Nigel Farage swings for Europe

25 09 2014

“Nigel who?” I hear you ask. Well, Nigel Farage is the leader of UKIP, a relatively new, right leaning, political party in the United Kingdom. The party’s main platform seems to be that it wants Britain to leave the European Community and has picked up a lot of support recently, gaining more votes than either Labour or the Conservatives in May’s European elections. Many people, myself included, wouldn’t touch them with a ten foot barge pole but opinion polls consistently indicate that Farage is by some distance the most popular party leader in Britain right now, including one which showed him to be ‘the politician most people would want to go down the pub with’.

Somewhat surprising, then, to see him appear in this pro-Europe commercial for Paddy Power, the Irish bookmakers:

I never thought I’d find myself siding with Mr Farage on anything, but on this occasion I guess I’ll just have to sup with the devil.

Go Europe (even though I kind of empathise with Jim Furyk’s swing)!

All da best,

Dave B.



Tails you lose…

1 12 2010

2010 has certainly been a bumper year for rules geeks such as myself. Back in April there was  Brian Davis calling a penalty upon himself in a hazard and thus losing any chance of a victory in his playoff with Jim Furyk for the Verizon Heritage tournament. Then, of course, there was the case of poor Dustin Johnson at the PGA Championship in August; his failure to realise that he was playing out of a bunker on the 18th hole at Whistling Straits led to a two shot penalty for grounding his club and thus missing a playoff with Martin Kaymer and Bubba Watson by a single stroke. Now, on the 2nd playoff hole of the European Tour’s flagship event – the season ending Dubai World Championship – we have Ian Poulter losing his chance of matching Robert Karlsson’s birdie putt by committing a rules infraction. His crime? Accidentally dropping his ball on the coin he was using as his marker, and thus causing the marker to move. The cost? A one stroke penalty – and just over 300,000 Euros (about $400,000 Cdn).

Obviously Poulter had no intention of moving his marker, which he immediately returned to its original spot, half an inch away. So is this just an arcane rule which should be got rid of as soon as possible? Some might think so, but Poulter himself (despite being an Arsenal fan) has total trust in the rules of golf  and believes that our observance of them is what makes it such a special game. He immediately called over a rules official, explained what had happened and accepted the ruling with no more than a rueful smile. Poulter was thus following in the footsteps of Roberto di Vicenzo who was disqualified for signing an incorrect scorecard at the Masters in 1968. Rather than blame his playing partner, who had marked him down for a 4 at the penultimate hole instead of a 3, seen by millions of TV viewers around the world, Roberto laid the blame squarely on his own shoulders: “What a stupid I am!” was the Argentinian’s now famous response. Possibly the best rules related quote, however, belongs to Bobby Jones. In the last round of the 1925 U.S. Open he called a penalty stroke upon himself when he felt he might have caused his ball to move in the rough. No one else had seen it but Jones was adamant that the penalty should stand, even though it meant that he would not win the tournament outright, but have to take part in a playoff, which he subsequently lost. Spectators and reporters alike praised Jones for his sportsmanship, but he would have none of it: “You might as well praise me for not robbing a bank” was his reply.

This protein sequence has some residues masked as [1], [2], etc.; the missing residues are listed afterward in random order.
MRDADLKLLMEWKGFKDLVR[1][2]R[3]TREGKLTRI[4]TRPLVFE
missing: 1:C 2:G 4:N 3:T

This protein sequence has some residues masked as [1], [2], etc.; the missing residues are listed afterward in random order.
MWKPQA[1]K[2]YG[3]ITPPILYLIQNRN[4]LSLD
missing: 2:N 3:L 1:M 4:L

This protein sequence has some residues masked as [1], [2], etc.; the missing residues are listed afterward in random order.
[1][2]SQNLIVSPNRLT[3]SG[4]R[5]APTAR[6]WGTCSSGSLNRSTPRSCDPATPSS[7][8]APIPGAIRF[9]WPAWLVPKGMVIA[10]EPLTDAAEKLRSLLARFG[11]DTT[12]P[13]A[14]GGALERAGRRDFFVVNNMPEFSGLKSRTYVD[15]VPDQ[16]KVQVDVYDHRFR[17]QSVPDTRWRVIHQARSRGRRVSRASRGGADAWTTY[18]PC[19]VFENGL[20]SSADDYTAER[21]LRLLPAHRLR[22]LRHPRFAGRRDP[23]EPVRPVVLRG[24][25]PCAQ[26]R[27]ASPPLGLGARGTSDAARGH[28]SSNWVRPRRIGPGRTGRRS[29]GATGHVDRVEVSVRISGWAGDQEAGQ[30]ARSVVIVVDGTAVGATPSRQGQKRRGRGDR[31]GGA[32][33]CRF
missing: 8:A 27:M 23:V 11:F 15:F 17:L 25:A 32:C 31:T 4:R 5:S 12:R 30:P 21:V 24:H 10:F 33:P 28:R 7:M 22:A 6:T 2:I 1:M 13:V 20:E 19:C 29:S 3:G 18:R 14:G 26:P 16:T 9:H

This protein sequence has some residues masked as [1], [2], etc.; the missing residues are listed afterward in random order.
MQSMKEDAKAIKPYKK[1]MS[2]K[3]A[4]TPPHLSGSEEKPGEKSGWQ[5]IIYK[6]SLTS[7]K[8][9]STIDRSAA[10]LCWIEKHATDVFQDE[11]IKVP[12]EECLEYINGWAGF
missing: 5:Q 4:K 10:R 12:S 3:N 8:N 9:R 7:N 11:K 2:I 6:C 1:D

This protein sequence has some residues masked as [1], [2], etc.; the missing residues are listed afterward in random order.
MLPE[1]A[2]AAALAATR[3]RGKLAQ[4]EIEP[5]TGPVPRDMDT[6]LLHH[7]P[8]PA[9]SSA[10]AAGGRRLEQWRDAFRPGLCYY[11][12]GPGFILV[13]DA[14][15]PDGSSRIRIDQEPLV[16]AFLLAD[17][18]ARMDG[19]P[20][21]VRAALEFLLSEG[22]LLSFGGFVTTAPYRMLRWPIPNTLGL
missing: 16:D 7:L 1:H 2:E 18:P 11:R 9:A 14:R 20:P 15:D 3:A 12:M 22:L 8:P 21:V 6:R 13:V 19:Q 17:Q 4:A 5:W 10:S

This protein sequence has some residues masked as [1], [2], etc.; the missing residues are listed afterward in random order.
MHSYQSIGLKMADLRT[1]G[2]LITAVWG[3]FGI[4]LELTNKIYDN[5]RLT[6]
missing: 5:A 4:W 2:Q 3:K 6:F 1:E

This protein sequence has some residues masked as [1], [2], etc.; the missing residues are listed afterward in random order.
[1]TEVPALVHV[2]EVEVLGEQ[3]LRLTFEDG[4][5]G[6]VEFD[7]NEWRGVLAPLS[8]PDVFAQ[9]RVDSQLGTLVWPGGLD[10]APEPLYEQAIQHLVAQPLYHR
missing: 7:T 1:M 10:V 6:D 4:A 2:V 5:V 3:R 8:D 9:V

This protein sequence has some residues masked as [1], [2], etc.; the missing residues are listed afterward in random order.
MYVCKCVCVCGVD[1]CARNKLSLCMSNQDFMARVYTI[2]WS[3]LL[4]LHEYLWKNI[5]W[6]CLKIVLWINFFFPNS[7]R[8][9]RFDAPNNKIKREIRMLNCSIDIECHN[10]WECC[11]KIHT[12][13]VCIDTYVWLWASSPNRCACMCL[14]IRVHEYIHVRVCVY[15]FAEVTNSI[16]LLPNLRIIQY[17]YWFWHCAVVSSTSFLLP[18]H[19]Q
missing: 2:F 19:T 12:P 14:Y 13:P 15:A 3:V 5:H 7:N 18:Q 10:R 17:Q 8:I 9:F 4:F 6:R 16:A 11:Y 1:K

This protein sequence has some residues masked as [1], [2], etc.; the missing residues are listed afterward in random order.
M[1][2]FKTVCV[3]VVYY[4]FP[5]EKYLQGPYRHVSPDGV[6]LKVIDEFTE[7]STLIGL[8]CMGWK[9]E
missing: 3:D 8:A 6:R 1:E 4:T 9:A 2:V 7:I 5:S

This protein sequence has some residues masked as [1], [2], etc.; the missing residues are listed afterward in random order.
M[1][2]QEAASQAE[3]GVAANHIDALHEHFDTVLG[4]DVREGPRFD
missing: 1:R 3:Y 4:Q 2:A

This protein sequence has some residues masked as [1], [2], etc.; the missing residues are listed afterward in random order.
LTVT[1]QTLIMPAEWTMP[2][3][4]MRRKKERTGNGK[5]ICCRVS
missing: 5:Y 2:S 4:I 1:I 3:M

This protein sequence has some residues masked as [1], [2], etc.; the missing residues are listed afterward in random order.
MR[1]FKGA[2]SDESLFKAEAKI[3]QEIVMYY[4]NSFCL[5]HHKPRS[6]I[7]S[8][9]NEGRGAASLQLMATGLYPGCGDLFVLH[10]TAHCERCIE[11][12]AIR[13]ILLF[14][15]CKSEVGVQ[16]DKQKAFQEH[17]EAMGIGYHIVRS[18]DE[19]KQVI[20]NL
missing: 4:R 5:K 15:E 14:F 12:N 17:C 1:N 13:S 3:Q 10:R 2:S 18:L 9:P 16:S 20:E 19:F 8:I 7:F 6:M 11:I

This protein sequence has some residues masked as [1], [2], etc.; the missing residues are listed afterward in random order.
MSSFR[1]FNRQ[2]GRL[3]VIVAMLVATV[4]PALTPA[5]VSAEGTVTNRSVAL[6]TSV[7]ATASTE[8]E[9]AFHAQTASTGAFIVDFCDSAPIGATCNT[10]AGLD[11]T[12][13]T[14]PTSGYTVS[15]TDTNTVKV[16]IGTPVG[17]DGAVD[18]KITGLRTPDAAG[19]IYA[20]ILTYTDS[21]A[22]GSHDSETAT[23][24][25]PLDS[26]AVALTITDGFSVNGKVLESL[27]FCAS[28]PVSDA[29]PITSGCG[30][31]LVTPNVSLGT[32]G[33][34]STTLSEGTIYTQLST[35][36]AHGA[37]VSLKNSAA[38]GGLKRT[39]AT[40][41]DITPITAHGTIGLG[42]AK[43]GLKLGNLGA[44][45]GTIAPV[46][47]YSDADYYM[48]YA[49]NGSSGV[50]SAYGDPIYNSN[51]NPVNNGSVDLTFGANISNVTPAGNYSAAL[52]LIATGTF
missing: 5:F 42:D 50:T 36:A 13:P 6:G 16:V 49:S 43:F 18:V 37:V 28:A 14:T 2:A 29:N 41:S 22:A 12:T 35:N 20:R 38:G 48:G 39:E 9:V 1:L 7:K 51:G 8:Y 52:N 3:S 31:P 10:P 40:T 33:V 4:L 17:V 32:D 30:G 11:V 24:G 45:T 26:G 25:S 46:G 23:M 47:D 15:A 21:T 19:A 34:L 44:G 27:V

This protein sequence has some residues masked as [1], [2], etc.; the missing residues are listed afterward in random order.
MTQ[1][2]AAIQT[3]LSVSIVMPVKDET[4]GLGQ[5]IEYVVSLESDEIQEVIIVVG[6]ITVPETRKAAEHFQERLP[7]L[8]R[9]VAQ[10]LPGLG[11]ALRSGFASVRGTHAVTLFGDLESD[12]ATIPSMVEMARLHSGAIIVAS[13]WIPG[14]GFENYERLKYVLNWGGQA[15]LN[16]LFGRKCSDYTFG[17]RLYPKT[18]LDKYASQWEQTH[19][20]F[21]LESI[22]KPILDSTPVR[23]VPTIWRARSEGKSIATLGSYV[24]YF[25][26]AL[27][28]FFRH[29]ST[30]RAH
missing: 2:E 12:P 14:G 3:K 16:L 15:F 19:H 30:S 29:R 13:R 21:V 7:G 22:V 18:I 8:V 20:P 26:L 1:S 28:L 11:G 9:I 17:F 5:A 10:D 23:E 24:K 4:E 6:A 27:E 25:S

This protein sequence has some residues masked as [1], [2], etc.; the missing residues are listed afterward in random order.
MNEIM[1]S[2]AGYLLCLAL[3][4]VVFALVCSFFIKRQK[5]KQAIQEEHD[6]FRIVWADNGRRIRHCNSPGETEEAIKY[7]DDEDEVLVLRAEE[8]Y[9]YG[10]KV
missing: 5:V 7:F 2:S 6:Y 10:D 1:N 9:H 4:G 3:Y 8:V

85 years later, Poulter was equally stoic: “It’s my lucky coin. It’s got my kids’ names on it and I’m going to keep using it,” he said afterwards. His friend and rival Rory McIlroy came up with the best line, however: ” Poults may have lost the Dubai World Championship,” he tweeted, ” but he’s definitely in with a chance at the world tiddlywinks championships…”

Season’s greetings to one and all. My Christmas gift to you is to promise not to even mention the rules of golf again…until 2011.*

All da best,

Dave B.

(*Oh, except to say that under Rule 20-1/15 there would have been no penalty if Poulter had been in the act of marking his ball when he moved his coin. Sorry. My 2011 New Year’s resolution will definitely involve trying to be less of a rules geek. Probably not going to happen).